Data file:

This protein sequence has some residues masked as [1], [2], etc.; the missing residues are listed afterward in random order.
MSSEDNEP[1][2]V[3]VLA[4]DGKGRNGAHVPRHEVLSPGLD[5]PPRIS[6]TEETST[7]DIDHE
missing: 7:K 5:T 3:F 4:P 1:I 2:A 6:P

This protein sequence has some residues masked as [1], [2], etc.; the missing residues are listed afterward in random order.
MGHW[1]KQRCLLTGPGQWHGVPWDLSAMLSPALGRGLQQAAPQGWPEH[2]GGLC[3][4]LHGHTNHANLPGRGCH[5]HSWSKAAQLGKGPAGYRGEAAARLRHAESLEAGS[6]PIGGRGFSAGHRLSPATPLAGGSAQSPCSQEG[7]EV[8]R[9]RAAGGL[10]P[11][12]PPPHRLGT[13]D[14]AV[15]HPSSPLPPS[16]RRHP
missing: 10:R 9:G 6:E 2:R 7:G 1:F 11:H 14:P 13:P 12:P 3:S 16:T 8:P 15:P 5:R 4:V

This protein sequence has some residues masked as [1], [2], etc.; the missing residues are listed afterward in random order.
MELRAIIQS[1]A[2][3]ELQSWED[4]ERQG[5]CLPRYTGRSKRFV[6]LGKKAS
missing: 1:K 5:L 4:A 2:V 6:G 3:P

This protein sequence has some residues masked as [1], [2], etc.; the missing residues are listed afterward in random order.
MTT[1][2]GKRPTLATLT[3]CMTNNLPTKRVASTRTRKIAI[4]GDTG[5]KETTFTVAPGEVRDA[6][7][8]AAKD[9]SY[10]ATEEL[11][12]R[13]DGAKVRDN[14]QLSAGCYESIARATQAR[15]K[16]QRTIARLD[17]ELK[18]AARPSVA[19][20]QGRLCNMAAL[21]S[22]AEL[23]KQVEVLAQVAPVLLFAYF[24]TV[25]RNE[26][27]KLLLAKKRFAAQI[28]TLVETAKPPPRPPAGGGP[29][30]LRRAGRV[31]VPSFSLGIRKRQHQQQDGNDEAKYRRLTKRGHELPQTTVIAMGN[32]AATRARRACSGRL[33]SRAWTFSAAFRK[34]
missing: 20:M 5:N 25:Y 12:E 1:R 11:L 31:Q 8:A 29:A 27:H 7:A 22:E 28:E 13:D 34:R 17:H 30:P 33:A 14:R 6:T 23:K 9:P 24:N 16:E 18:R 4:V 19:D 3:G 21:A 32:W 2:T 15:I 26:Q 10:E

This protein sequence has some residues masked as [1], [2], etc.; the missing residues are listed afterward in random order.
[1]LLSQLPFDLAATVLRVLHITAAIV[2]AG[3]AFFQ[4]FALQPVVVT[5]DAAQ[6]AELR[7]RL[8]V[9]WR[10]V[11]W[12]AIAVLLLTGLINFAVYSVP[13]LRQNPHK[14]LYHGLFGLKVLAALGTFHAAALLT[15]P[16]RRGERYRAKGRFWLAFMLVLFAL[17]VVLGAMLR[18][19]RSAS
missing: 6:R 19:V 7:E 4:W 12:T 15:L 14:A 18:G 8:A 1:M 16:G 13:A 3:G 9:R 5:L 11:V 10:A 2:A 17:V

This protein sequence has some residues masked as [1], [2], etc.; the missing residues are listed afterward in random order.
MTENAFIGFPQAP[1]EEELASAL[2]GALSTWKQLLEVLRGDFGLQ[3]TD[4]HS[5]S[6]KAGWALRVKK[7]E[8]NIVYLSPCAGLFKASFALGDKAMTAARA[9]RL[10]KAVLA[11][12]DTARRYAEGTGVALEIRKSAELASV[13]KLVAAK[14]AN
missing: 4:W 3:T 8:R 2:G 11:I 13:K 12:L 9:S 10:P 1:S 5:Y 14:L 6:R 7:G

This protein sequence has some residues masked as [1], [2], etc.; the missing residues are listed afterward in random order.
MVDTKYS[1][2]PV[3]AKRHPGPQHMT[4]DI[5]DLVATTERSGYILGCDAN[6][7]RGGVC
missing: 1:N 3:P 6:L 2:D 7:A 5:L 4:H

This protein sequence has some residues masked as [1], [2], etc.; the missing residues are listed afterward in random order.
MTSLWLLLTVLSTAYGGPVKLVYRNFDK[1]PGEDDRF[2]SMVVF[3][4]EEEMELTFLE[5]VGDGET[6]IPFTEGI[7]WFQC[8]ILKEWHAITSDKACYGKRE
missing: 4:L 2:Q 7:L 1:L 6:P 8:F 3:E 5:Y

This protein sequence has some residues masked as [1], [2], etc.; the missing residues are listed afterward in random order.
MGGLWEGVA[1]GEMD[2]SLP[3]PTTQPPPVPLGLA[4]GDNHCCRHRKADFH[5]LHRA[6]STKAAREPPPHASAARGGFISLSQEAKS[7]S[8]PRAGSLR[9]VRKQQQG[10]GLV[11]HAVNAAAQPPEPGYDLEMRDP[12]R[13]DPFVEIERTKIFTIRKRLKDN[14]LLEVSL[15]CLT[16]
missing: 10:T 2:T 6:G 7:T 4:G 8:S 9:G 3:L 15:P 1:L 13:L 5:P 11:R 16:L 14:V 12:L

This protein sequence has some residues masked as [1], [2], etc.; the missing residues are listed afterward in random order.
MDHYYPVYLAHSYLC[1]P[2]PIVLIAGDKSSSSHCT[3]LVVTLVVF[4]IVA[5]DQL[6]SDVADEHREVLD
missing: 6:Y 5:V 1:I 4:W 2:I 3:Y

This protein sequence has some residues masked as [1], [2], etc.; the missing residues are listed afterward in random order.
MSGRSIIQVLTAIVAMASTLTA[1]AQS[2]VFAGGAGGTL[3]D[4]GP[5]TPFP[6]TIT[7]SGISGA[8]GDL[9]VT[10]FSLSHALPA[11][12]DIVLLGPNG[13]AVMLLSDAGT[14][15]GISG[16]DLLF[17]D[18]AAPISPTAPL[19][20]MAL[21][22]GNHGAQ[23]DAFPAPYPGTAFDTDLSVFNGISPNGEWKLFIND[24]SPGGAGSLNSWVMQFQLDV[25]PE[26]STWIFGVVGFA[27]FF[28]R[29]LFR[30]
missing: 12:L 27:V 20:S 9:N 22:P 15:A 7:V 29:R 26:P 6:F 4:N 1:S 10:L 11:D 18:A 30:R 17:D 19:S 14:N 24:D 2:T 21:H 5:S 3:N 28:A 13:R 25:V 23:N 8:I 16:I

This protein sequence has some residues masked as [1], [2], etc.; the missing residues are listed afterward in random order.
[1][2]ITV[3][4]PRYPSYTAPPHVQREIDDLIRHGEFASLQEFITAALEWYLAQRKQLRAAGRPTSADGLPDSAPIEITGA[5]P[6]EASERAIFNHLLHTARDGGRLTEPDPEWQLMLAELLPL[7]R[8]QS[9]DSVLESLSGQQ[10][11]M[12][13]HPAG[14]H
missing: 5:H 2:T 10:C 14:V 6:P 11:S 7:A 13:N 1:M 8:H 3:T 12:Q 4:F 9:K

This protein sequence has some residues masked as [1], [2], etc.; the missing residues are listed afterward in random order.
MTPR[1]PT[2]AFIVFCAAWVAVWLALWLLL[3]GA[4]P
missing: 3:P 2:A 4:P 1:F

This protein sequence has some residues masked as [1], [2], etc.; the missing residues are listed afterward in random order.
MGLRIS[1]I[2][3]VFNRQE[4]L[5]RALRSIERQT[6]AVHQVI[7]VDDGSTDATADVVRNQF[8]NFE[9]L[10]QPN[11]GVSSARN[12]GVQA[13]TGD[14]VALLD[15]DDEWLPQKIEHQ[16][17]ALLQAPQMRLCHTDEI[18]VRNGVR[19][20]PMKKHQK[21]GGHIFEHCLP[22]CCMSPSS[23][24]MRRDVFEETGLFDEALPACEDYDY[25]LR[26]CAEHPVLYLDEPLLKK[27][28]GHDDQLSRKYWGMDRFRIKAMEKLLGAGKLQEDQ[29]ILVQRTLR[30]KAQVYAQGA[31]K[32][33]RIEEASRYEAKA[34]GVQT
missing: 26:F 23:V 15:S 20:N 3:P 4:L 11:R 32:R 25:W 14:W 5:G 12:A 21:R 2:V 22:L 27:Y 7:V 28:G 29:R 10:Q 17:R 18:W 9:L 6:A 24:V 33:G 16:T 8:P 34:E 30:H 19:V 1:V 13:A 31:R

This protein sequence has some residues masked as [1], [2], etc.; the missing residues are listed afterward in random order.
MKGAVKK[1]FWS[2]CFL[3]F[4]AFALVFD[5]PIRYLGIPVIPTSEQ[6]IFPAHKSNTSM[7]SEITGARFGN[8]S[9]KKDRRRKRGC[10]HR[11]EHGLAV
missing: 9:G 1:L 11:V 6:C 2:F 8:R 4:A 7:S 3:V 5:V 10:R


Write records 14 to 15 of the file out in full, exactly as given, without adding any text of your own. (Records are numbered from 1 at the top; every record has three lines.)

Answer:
This protein sequence has some residues masked as [1], [2], etc.; the missing residues are listed afterward in random order.
MGLRIS[1]I[2][3]VFNRQE[4]L[5]RALRSIERQT[6]AVHQVI[7]VDDGSTDATADVVRNQF[8]NFE[9]L[10]QPN[11]GVSSARN[12]GVQA[13]TGD[14]VALLD[15]DDEWLPQKIEHQ[16][17]ALLQAPQMRLCHTDEI[18]VRNGVR[19][20]PMKKHQK[21]GGHIFEHCLP[22]CCMSPSS[23][24]MRRDVFEETGLFDEALPACEDYDY[25]LR[26]CAEHPVLYLDEPLLKK[27][28]GHDDQLSRKYWGMDRFRIKAMEKLLGAGKLQEDQ[29]ILVQRTLR[30]KAQVYAQGA[31]K[32][33]RIEEASRYEAKA[34]GVQT
missing: 26:F 23:V 15:S 20:N 3:P 4:L 11:R 32:R 25:W 14:W 5:G 12:A 21:R 2:V 22:L 27:Y 7:V 28:G 29:R 10:Q 17:R 18:W 9:L 6:A 24:V 33:G 16:T 8:P 34:E 30:H 19:V 1:V 13:A 31:R

This protein sequence has some residues masked as [1], [2], etc.; the missing residues are listed afterward in random order.
MKGAVKK[1]FWS[2]CFL[3]F[4]AFALVFD[5]PIRYLGIPVIPTSEQ[6]IFPAHKSNTSM[7]SEITGARFGN[8]S[9]KKDRRRKRGC[10]HR[11]EHGLAV
missing: 9:G 1:L 11:V 6:C 2:F 8:R 4:A 7:S 3:V 5:V 10:R